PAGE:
Give the herring its due. It may weigh less than a pound, but it’s one of the most important fishes in the sea.
This simple fish may be best recognized as a pickled treat savored around the holidays or, perhaps, as bait for stripers, blues or even tuna. But these silver-bodied winter visitors also serve as one of the most vital links in the local saltwater food chain. They flood into our bays and harbors by the millions during November and hang around through March, feeding on plankton and smaller baitfish while hoping to avoid being consumed themselves by larger predators.
“They really have a lot of pull for such small fish,” says Joey Leggio, 43, a retired New York City fireman from Oceanside and longtime herring fan. “Not in the traditional sense of a tug at the end of a line, but in terms of their drawing power. Atlantic herring are the focus of just about every predator in the sea from diving birds to seals, sport fish to whales.”
And that of local anglers who catch thousands of them each winter from Long Island’s piers, beaches and bulkheads.
MANY REASONS TO FISH
Leggio does most of his herring fishing at Magnolia Pier on Long Beach’s bay side. He’ll freeze a few dozen to use for bait come spring, but he’ll also pickle some for a treat. “Herring are bony,” he notes, “but the smaller bones soften up when prepared and these fish taste great. I just bought a smoker, so I’m hoping to try them that way this winter, too.”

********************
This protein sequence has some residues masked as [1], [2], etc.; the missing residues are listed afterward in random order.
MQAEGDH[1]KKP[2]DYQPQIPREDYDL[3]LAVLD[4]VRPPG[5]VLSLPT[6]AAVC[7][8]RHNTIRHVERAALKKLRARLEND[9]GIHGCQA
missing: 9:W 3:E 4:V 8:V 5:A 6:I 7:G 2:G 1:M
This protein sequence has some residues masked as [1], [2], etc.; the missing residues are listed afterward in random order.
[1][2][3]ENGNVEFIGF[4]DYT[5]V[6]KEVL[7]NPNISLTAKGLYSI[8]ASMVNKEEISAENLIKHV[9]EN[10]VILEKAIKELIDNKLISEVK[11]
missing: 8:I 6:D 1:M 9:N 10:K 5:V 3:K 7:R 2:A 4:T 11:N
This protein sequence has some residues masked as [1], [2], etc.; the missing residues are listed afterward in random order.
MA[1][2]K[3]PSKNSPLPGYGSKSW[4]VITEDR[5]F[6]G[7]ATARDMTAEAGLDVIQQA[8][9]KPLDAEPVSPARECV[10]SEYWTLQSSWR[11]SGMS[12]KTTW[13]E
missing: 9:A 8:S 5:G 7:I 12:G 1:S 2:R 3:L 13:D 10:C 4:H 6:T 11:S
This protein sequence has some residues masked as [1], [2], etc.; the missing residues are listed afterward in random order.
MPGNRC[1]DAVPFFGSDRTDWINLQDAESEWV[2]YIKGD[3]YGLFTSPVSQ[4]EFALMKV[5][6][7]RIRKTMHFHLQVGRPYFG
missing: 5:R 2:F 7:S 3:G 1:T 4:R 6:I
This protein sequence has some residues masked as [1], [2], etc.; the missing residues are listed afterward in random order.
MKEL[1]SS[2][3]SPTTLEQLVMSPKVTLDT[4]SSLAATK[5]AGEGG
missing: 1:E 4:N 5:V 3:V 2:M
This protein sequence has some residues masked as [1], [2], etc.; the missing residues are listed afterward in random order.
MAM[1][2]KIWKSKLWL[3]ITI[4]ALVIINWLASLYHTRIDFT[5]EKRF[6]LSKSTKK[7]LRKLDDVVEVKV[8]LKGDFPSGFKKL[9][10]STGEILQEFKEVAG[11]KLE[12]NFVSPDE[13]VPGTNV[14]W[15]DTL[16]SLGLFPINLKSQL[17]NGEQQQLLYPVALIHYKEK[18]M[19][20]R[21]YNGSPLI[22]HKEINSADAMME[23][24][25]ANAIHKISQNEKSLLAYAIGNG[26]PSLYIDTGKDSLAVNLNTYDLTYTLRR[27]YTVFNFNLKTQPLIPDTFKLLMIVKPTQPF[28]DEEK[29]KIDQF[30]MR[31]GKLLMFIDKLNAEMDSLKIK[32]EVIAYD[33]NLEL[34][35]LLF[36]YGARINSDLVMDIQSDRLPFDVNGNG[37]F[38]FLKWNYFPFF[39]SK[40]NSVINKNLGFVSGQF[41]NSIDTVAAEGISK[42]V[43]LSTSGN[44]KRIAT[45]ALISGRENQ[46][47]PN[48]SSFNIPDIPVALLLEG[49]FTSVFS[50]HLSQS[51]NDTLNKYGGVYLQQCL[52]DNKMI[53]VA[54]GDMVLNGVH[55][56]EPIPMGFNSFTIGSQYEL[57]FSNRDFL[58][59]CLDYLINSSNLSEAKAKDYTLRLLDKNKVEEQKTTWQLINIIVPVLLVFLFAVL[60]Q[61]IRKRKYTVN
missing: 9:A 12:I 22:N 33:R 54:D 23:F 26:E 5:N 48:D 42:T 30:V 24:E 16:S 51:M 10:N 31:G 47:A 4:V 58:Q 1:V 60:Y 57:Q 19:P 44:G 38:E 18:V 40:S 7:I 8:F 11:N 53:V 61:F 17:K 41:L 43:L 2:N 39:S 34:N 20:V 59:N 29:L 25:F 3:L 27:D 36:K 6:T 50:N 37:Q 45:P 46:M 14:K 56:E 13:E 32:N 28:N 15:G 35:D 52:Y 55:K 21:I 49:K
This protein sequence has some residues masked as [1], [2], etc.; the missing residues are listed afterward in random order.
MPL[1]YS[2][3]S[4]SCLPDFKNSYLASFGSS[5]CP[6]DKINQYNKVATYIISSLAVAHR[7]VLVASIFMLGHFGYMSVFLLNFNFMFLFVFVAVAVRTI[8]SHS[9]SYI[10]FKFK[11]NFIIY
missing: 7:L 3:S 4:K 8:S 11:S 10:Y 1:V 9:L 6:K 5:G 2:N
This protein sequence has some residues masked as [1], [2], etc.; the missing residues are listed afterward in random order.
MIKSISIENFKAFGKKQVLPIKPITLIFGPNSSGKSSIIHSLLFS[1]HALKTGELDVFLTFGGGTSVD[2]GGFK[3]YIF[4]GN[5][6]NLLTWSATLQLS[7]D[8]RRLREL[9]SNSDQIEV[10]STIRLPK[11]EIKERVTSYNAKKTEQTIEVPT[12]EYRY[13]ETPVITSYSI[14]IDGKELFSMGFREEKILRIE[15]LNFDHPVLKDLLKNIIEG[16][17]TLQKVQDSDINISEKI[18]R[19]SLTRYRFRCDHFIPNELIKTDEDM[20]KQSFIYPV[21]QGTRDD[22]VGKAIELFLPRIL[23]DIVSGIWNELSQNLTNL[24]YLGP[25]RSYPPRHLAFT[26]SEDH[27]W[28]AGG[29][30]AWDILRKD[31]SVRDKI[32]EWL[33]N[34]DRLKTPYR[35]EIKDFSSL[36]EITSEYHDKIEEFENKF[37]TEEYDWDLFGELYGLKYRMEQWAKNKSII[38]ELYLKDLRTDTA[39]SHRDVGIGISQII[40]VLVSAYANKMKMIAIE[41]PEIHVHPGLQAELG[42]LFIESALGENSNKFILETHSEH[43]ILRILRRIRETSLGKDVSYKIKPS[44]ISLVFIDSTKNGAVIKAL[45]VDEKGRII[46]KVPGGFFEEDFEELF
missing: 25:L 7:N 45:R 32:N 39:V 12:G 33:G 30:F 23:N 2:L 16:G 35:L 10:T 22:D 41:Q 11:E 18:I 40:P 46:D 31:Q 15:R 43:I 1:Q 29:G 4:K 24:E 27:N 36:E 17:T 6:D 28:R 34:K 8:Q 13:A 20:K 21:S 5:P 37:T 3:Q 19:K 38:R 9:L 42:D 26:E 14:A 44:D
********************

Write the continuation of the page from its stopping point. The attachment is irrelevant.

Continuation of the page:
Joe Cascio, 20, also of Oceanside, loves herring fishing for the fast action. He works at Long Island Outdoors, a rod and gun shop in Rockville Centre, and also frequents Magnolia Pier. He gives most of his catch to family, throws a bunch back and saves a few for bait. He doesn’t eat them. “I just like to catch fish,” explains Cascio. “On a good day you’ll pull herring three, four, five at time. It’s a lot of fun.”
For Harry Garrecht, 26, of Northport, herring provide a “fishing fix” after most other fish have left the area. “They get you outside and down to the dock, usually with friends you haven’t seen since the stripers left town,” he says. “It’s not so much the catching that’s fun as it is the camaraderie. Even if the fish don’t bite, I still have a good time.”
TRICKS OF THE TRADE
Herring are usually caught with spinning rods and multihook rigs weighted by a small sinker or diamond jig. Known as sabiki rigs (available at tackle shops), these feature four or five tiny hooks, each sporting a little bucktail or soft but flashy attractor. Simply jigging the line up and down causes the rigs to shimmy like a school of tiny baitfish — a sight ever-hungry herring simply can’t resist.
“The key to success,” explains Leggio, “is to not overthink things. Just cast out and jig your rig back with slow lifts of the rod. If that doesn’t work, jig slower. If you hook a fish, reel slowly and two or three more should strike the other hooks.”
“It’s really not hard to catch a bunch of herring,” continues Cascio. “The hardest part is finding the fish.”
“And warding off the cold,” adds Garrecht. “The people who catch best tend to be the ones who dress warmest.”